what your kids taught me about God

It’s not all about my kids.

I know I’m breaking a cardinal rule of mommy blogging with that one. But this truth runs deep in my tired mama bones:

It’s not about me and mine.

I can’t shake the stubborn, squirming fact that this call to motherhood – this gift I took into two shaking hands when the two lines on the test blurred clear to pregnant and I flung open the bathroom door to tell a father (because he was finally a father!) that everything had changed – this beautiful, exhausting vocation is not simply to the three children whose scuffed shoes are tumbled across our front hall rug.

It’s a call to stretch my heart into a mother’s love for all children.

To burst beyond the limits of what I want to cling to as mine, safe and small. To peer into the pain of how the world’s violence and brokenness can crush millions of hearts just like mine – mothers who carried babies and nursed babies and soothed babies and loved babies. To remember how small but mighty shifts can happen once we start seeing each other.

My three wee ones may be the lens through which I view this parenting story, but they are not the whole story. The story is about all of us.

And your children have shaped me, too.

Your kids are starting new schools, clutching those tiny cartooned backpacks or hiding nervous eyes behind teenage bangs. Your kids are braving bullies on the playground or tackling learning disabilities with this year’s IEP.

Your kids are teaching me that God fills us with courage from our earliest days.

Your kids are widening what they know of love, welcoming a new baby or foster sibling into their home. They’re fumbling into tender new friendships after a cross-country move. They’re learning what it means to mourn a grandparent who has gone beyond.

Your kids are teaching me that God’s love is inexhaustible.

Your kids are grown (if any of us can place that verb in past tense). They’re off to college with extra-long twin sheets for the dorm bed or they’re waving goodbye from the International Departures gate. They’re finally starting their first real job and going off your phone plan, or they’re having sweet, small babies of their own.

Your kids are teaching me that God longs for each of us to grow.

Your kids are still not here. They are desperately wanted dreams, slipping just out of reach again this month. They are hopes and glimmers and the mystery of not-yet, but you still love them wildly.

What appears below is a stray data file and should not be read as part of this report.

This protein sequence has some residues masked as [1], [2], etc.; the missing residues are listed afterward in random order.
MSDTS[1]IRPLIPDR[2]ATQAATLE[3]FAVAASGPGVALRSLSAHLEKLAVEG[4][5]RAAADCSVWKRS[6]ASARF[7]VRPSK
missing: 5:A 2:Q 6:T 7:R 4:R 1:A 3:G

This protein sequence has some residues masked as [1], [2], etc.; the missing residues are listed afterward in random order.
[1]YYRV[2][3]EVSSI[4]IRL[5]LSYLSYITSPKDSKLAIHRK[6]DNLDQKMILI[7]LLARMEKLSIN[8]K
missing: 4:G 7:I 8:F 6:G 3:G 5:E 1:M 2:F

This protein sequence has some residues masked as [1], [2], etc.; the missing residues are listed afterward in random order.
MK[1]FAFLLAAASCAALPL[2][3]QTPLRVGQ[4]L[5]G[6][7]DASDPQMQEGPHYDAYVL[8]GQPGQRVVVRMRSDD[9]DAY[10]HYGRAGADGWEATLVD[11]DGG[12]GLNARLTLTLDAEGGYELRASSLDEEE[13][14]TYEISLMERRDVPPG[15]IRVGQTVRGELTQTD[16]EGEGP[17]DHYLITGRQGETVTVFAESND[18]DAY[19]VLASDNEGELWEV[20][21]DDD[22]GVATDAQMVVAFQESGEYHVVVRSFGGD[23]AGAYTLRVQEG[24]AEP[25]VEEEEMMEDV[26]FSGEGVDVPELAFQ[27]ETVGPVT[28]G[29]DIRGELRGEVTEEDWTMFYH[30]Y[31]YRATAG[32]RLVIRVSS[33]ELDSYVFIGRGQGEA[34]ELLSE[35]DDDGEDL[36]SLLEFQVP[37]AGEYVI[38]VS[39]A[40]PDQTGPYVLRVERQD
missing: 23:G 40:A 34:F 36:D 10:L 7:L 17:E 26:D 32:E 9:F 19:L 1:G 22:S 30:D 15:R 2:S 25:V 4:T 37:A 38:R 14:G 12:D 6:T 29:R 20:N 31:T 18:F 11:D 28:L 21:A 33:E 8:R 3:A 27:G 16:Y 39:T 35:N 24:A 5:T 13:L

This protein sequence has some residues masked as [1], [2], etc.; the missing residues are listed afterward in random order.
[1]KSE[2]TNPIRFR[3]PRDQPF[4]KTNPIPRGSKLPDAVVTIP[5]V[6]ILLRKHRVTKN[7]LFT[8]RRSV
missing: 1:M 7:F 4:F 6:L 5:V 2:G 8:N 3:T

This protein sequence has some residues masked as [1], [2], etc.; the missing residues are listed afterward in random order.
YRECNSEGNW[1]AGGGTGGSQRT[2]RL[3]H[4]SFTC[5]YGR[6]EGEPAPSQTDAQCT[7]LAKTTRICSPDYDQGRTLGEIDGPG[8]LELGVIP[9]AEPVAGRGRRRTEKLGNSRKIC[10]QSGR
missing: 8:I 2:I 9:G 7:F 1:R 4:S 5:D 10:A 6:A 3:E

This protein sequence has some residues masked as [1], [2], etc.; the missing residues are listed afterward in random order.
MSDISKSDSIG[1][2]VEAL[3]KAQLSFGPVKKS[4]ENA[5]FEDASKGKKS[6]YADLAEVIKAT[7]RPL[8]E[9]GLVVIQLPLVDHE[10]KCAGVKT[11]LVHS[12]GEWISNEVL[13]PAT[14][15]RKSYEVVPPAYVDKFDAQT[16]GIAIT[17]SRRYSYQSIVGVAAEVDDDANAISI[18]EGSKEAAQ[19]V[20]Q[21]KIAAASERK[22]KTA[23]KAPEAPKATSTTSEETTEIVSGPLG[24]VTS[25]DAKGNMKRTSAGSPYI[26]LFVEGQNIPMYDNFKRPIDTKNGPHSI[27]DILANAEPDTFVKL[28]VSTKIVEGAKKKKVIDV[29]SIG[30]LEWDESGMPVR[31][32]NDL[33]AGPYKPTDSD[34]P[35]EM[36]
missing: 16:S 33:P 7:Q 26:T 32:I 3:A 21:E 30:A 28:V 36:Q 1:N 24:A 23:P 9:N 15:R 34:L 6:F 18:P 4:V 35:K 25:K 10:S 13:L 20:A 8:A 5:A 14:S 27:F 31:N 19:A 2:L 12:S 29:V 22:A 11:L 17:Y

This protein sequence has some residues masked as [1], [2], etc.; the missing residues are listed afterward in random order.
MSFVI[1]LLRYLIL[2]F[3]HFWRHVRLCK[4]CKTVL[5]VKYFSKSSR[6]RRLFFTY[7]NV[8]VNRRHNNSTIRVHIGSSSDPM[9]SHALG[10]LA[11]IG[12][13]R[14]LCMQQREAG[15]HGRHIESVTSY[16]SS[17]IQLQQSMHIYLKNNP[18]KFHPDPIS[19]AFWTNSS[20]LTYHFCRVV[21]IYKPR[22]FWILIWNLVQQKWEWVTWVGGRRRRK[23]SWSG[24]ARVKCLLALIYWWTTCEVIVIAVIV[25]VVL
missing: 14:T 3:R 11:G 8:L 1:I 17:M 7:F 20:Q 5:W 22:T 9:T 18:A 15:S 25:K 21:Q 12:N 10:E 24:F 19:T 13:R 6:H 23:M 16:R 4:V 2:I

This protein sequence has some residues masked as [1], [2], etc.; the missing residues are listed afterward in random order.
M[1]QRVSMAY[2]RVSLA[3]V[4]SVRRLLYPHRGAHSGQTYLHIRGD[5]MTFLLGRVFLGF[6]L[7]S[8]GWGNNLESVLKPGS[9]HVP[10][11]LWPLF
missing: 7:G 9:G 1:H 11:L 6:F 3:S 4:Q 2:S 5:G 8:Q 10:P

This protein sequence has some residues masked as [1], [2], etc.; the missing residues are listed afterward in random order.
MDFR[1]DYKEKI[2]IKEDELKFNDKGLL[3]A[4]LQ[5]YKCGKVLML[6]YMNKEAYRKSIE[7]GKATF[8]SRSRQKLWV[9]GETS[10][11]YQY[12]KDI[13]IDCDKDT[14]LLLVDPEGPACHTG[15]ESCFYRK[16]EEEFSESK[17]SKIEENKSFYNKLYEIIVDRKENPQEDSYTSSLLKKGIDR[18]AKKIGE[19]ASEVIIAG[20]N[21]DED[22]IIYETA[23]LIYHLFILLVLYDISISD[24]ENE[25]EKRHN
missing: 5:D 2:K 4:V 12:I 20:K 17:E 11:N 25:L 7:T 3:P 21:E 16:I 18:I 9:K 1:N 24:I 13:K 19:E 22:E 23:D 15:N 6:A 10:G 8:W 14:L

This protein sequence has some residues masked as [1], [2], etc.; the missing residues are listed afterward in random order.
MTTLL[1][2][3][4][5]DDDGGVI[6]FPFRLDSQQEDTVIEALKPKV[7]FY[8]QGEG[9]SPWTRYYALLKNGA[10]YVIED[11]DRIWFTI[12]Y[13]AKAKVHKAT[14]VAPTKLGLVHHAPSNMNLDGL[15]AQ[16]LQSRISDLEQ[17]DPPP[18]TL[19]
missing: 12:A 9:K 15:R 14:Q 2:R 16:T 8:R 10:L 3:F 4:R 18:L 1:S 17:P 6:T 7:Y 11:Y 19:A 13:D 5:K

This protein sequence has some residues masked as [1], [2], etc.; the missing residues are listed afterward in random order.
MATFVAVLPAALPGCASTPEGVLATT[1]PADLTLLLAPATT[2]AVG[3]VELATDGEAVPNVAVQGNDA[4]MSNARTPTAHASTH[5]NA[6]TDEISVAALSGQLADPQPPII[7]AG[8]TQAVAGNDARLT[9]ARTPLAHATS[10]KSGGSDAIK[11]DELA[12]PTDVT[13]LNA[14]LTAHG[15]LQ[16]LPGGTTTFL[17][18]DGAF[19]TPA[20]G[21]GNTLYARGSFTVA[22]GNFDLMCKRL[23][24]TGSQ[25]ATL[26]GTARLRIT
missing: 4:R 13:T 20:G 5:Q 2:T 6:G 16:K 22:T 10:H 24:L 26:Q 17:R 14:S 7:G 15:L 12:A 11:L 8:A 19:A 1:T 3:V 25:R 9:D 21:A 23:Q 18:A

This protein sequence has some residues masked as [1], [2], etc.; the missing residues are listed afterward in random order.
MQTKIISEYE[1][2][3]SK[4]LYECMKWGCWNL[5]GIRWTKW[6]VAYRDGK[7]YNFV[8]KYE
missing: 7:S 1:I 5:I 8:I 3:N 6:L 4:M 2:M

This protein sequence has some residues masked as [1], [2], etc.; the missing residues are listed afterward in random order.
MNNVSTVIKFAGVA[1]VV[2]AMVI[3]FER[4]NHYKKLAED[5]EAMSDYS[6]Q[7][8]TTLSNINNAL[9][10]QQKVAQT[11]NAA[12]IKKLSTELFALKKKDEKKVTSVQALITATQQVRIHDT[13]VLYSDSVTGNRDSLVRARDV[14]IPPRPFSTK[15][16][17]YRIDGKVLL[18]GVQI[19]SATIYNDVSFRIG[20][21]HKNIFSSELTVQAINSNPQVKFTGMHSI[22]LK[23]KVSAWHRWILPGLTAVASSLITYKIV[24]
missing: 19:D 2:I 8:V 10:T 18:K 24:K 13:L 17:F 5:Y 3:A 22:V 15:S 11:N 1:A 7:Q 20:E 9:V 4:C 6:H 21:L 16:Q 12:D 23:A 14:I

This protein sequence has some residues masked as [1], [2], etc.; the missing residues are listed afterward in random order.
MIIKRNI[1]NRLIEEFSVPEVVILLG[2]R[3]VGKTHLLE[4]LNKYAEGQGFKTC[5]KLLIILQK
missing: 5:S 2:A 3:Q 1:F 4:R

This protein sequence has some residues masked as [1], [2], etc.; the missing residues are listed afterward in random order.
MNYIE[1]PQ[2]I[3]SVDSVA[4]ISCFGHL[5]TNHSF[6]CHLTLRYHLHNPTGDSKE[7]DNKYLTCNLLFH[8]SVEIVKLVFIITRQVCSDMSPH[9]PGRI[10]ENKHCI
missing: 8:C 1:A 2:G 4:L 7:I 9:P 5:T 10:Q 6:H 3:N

Your kids are teaching me that God is the Source of Life Itself.

Your kids are teaching me because their lives are bound up with mine. And it haunts me, this Body of Christ, this woven-togetherness.

Because what happens when we re-member each other back together is that all the rigid boundaries quiver and crumble. My family. My house. My kids. My life. No. Ours.

One shared stream, and it is one holy blood that pulses in our veins.


If we have no peace, it is because we have forgotten that we belong to each other.

Mother Teresa never bore a baby herself, but how many pausing photos have we seen of her, wrinkled eyes smiling, sickly scrawny newborn pressed to her cheek, love touching love in the filth of Calcutta’s gutters?

She understood this truth in flesh and bone, and they called her mother for it.

The children who don’t have enough rice to scrape together for a meal, whose dry tongues crack for clean water to drink, who toss and turn to sleep terrified of gunshots outside or abuse from down the hall – they tug on my heart, too. They have to.

Otherwise I have not changed. I have not let my children change me – these wriggling babies whose bodies were once held within my skin, whose hearts beat beneath mine, whose life was sustained by my own.

And they have changed me mightily. 

So I have to keep probing this uncomfortable truth. It’s not about me and mine. It’s about yours, and theirs, and all the ones I will never know face-to-face.

It has to be ours.

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